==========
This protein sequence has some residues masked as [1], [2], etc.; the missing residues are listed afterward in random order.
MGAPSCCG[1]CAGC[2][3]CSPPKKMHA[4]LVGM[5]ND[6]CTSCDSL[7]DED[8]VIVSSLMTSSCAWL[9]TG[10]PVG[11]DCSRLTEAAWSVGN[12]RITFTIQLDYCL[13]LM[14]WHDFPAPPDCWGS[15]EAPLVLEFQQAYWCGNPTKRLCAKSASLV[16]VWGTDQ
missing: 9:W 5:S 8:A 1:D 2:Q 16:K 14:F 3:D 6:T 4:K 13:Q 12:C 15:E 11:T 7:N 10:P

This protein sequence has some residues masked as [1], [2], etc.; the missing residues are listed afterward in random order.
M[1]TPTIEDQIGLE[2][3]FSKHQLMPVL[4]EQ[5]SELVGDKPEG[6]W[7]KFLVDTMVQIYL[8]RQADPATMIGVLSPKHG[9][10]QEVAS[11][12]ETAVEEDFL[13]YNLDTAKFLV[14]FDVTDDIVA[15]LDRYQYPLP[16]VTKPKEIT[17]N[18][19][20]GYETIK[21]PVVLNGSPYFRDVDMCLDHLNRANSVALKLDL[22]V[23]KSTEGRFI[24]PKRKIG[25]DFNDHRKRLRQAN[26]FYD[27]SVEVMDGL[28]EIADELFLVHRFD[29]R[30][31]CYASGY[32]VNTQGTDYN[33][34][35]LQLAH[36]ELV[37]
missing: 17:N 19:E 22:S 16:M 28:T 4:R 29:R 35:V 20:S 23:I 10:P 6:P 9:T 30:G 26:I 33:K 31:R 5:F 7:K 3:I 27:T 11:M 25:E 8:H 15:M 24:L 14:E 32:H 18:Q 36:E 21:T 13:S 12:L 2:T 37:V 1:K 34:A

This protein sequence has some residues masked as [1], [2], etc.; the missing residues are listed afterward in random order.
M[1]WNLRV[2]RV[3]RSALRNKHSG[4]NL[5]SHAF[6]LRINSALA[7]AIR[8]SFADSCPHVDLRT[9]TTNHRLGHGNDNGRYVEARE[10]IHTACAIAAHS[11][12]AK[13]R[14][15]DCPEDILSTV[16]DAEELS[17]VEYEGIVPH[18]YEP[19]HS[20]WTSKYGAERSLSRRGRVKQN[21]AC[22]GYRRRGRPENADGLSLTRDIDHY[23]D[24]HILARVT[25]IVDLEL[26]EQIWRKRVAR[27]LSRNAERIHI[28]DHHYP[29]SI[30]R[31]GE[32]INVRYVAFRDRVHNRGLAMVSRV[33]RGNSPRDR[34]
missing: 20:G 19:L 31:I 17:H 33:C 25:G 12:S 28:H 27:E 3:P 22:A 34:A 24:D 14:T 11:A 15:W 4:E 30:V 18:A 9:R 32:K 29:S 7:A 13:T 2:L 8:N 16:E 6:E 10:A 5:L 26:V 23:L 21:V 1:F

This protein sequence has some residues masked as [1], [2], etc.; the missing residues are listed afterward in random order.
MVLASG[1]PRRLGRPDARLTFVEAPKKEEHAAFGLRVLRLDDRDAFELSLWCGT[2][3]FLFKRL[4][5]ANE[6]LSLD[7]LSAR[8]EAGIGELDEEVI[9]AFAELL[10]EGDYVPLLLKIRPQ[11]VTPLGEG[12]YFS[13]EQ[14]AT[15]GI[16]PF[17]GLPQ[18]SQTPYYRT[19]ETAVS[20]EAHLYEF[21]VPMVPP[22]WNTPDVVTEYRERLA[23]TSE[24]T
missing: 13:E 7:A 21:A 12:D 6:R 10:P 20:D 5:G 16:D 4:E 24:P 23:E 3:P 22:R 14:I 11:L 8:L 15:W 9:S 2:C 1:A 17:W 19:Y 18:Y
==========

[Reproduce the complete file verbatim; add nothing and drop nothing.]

This protein sequence has some residues masked as [1], [2], etc.; the missing residues are listed afterward in random order.
MGAPSCCG[1]CAGC[2][3]CSPPKKMHA[4]LVGM[5]ND[6]CTSCDSL[7]DED[8]VIVSSLMTSSCAWL[9]TG[10]PVG[11]DCSRLTEAAWSVGN[12]RITFTIQLDYCL[13]LM[14]WHDFPAPPDCWGS[15]EAPLVLEFQQAYWCGNPTKRLCAKSASLV[16]VWGTDQ
missing: 9:W 5:S 8:A 1:D 2:Q 16:K 14:F 3:D 6:T 4:K 13:Q 12:C 15:E 11:T 7:N 10:P

This protein sequence has some residues masked as [1], [2], etc.; the missing residues are listed afterward in random order.
M[1]TPTIEDQIGLE[2][3]FSKHQLMPVL[4]EQ[5]SELVGDKPEG[6]W[7]KFLVDTMVQIYL[8]RQADPATMIGVLSPKHG[9][10]QEVAS[11][12]ETAVEEDFL[13]YNLDTAKFLV[14]FDVTDDIVA[15]LDRYQYPLP[16]VTKPKEIT[17]N[18][19][20]GYETIK[21]PVVLNGSPYFRDVDMCLDHLNRANSVALKLDL[22]V[23]KSTEGRFI[24]PKRKIG[25]DFNDHRKRLRQAN[26]FYD[27]SVEVMDGL[28]EIADELFLVHRFD[29]R[30][31]CYASGY[32]VNTQGTDYN[33][34][35]LQLAH[36]ELV[37]
missing: 17:N 19:E 22:S 16:M 28:T 4:R 29:R 35:V 20:S 23:I 10:P 6:P 9:T 30:G 26:I 33:K 31:R 5:F 7:K 3:I 27:T 11:M 25:E 8:H 15:M 24:L 14:E 32:H 18:Q 36:E 21:T 13:S 12:L 2:T 37:V 1:K 34:A

This protein sequence has some residues masked as [1], [2], etc.; the missing residues are listed afterward in random order.
M[1]WNLRV[2]RV[3]RSALRNKHSG[4]NL[5]SHAF[6]LRINSALA[7]AIR[8]SFADSCPHVDLRT[9]TTNHRLGHGNDNGRYVEARE[10]IHTACAIAAHS[11][12]AK[13]R[14][15]DCPEDILSTV[16]DAEELS[17]VEYEGIVPH[18]YEP[19]HS[20]WTSKYGAERSLSRRGRVKQN[21]AC[22]GYRRRGRPENADGLSLTRDIDHY[23]D[24]HILARVT[25]IVDLEL[26]EQIWRKRVAR[27]LSRNAERIHI[28]DHHYP[29]SI[30]R[31]GE[32]INVRYVAFRDRVHNRGLAMVSRV[33]RGNSPRDR[34]
missing: 20:G 19:L 31:I 17:H 33:C 25:G 12:S 28:H 27:E 3:P 22:A 34:A 24:D 14:T 11:A 15:W 4:E 30:V 18:A 9:R 32:K 29:S 7:A 13:T 2:L 8:N 16:E 6:E 10:A 5:L 26:V 23:L 21:V 1:F

This protein sequence has some residues masked as [1], [2], etc.; the missing residues are listed afterward in random order.
MVLASG[1]PRRLGRPDARLTFVEAPKKEEHAAFGLRVLRLDDRDAFELSLWCGT[2][3]FLFKRL[4][5]ANE[6]LSLD[7]LSAR[8]EAGIGELDEEVI[9]AFAELL[10]EGDYVPLLLKIRPQ[11]VTPLGEG[12]YFS[13]EQ[14]AT[15]GI[16]PF[17]GLPQ[18]SQTPYYRT[19]ETAVS[20]EAHLYEF[21]VPMVPP[22]WNTPDVVTEYRERLA[23]TSE[24]T
missing: 13:E 7:A 21:A 12:D 6:R 10:P 20:D 5:G 16:D 4:E 24:P 23:E 3:P 22:R 14:I 11:L 8:L 15:W 9:S 2:C 1:A 17:W 19:Y 18:Y